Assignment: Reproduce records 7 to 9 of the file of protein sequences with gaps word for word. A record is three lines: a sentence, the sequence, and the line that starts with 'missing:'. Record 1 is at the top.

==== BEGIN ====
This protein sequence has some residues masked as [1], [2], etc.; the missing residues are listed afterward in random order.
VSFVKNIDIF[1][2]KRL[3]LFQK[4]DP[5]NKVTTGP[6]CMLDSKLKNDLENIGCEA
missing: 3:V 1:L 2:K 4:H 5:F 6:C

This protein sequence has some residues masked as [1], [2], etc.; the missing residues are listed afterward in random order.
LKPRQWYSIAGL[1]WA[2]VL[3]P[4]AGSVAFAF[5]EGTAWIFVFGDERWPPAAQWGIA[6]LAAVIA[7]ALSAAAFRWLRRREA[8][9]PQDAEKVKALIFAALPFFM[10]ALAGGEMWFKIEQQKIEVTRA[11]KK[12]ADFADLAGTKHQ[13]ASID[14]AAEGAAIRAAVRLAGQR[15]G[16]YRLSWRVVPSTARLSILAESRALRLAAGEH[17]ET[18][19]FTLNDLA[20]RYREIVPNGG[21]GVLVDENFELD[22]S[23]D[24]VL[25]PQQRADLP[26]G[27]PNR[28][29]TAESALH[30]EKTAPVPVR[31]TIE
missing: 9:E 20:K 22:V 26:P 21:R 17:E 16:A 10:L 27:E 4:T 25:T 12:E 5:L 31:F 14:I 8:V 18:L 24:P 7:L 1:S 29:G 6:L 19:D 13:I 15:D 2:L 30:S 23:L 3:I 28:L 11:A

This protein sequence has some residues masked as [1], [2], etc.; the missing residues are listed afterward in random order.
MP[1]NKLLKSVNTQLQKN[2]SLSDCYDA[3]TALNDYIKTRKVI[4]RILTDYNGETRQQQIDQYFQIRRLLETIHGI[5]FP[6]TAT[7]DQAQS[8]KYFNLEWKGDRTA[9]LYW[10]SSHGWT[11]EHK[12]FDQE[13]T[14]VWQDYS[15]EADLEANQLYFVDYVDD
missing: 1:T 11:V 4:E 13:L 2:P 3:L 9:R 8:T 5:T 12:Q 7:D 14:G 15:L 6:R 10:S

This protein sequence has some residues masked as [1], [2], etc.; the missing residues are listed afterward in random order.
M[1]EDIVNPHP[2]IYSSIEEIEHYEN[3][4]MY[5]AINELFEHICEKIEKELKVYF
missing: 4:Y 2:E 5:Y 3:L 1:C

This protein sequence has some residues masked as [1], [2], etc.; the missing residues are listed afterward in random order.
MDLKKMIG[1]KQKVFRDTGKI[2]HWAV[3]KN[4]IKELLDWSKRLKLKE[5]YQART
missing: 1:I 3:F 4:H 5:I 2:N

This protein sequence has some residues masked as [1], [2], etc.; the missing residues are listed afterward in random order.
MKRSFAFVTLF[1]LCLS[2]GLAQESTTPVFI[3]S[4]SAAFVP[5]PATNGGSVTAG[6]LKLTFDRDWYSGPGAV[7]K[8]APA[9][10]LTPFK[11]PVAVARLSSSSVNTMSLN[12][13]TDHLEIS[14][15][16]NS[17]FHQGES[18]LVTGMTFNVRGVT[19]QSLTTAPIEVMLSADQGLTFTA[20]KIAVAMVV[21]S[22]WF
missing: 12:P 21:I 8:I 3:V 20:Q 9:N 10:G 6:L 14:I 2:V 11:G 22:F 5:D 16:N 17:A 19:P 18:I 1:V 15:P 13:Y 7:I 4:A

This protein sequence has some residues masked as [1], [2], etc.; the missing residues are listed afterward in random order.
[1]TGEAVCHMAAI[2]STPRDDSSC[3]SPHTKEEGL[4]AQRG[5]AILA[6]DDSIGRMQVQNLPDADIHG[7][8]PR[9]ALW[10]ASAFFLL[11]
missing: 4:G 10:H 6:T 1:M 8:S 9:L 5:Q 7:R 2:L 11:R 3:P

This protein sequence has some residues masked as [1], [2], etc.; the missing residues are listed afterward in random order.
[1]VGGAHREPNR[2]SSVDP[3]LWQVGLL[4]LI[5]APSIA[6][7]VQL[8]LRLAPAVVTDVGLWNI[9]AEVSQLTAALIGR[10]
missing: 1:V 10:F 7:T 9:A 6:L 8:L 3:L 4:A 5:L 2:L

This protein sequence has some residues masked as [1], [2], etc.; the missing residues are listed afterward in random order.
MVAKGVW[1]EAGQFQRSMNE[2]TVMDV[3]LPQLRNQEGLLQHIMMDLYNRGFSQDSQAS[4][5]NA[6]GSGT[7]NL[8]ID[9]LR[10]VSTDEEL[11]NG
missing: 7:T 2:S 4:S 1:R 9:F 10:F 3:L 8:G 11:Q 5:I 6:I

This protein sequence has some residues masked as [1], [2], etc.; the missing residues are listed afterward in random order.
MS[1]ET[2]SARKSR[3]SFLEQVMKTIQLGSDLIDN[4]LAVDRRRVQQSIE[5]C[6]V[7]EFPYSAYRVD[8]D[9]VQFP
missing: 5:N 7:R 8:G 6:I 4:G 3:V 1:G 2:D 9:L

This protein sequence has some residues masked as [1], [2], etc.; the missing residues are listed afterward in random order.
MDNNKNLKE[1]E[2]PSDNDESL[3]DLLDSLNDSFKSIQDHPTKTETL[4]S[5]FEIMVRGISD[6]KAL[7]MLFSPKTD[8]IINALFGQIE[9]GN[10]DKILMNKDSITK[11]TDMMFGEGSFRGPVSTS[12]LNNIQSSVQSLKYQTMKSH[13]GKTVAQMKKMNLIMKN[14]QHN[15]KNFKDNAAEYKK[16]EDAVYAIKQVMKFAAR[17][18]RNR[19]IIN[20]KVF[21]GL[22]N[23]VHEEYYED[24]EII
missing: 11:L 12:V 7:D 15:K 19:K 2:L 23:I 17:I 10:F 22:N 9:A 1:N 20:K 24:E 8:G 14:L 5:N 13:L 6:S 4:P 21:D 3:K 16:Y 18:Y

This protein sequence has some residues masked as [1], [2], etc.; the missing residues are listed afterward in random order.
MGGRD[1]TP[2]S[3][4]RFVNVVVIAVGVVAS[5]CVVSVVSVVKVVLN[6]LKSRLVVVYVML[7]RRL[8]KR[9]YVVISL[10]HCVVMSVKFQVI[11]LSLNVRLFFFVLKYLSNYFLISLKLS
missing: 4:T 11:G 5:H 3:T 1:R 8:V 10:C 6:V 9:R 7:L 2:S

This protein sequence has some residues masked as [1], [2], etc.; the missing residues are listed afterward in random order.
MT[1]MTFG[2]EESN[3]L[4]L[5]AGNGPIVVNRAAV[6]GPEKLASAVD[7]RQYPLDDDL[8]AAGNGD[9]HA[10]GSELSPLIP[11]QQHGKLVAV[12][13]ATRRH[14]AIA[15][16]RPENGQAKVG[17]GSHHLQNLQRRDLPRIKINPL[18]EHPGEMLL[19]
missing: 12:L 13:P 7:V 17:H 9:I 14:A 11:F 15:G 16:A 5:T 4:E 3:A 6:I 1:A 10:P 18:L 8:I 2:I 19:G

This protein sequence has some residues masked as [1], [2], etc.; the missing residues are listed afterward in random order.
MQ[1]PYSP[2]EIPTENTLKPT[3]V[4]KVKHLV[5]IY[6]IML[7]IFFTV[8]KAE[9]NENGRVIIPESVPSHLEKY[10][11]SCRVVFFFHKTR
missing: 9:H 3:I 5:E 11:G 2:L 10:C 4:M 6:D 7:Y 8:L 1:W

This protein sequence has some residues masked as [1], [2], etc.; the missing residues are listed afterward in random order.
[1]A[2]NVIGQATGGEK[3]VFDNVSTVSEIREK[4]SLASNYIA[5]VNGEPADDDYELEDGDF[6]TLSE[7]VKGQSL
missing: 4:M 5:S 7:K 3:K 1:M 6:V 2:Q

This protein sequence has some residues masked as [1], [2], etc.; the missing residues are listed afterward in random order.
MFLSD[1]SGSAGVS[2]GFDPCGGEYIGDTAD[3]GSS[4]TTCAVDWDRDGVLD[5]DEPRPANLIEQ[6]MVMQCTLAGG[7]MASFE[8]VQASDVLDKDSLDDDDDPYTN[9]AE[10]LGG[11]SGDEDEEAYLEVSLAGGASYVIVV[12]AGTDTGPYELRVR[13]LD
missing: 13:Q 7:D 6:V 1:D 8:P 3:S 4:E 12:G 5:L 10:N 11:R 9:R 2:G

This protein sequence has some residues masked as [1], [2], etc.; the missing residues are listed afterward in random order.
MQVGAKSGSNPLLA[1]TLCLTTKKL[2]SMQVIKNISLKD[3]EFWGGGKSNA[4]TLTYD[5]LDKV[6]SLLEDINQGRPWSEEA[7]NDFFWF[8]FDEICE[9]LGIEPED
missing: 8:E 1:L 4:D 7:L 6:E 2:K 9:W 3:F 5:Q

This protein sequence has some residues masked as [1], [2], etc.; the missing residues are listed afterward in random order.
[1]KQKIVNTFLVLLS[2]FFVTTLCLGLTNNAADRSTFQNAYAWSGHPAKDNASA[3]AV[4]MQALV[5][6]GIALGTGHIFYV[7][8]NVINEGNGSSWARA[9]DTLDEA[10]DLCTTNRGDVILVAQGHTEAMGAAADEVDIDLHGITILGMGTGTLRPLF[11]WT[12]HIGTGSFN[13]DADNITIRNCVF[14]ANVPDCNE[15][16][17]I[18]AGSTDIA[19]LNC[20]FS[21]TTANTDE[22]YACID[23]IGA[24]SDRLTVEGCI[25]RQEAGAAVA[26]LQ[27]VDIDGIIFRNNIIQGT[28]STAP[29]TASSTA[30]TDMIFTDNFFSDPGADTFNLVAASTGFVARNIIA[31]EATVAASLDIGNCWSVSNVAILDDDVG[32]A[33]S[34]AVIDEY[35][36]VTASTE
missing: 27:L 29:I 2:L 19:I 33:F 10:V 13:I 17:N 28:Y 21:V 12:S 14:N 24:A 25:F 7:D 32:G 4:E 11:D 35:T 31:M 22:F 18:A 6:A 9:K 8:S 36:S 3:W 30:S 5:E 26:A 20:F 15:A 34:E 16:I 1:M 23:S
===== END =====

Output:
This protein sequence has some residues masked as [1], [2], etc.; the missing residues are listed afterward in random order.
[1]TGEAVCHMAAI[2]STPRDDSSC[3]SPHTKEEGL[4]AQRG[5]AILA[6]DDSIGRMQVQNLPDADIHG[7][8]PR[9]ALW[10]ASAFFLL[11]
missing: 4:G 10:H 6:T 1:M 8:S 9:L 5:Q 7:R 2:L 11:R 3:P

This protein sequence has some residues masked as [1], [2], etc.; the missing residues are listed afterward in random order.
[1]VGGAHREPNR[2]SSVDP[3]LWQVGLL[4]LI[5]APSIA[6][7]VQL[8]LRLAPAVVTDVGLWNI[9]AEVSQLTAALIGR[10]
missing: 1:V 10:F 7:T 9:A 6:L 8:L 3:L 4:A 5:L 2:L

This protein sequence has some residues masked as [1], [2], etc.; the missing residues are listed afterward in random order.
MVAKGVW[1]EAGQFQRSMNE[2]TVMDV[3]LPQLRNQEGLLQHIMMDLYNRGFSQDSQAS[4][5]NA[6]GSGT[7]NL[8]ID[9]LR[10]VSTDEEL[11]NG
missing: 7:T 2:S 4:S 1:R 9:F 10:F 3:L 8:G 11:Q 5:I 6:I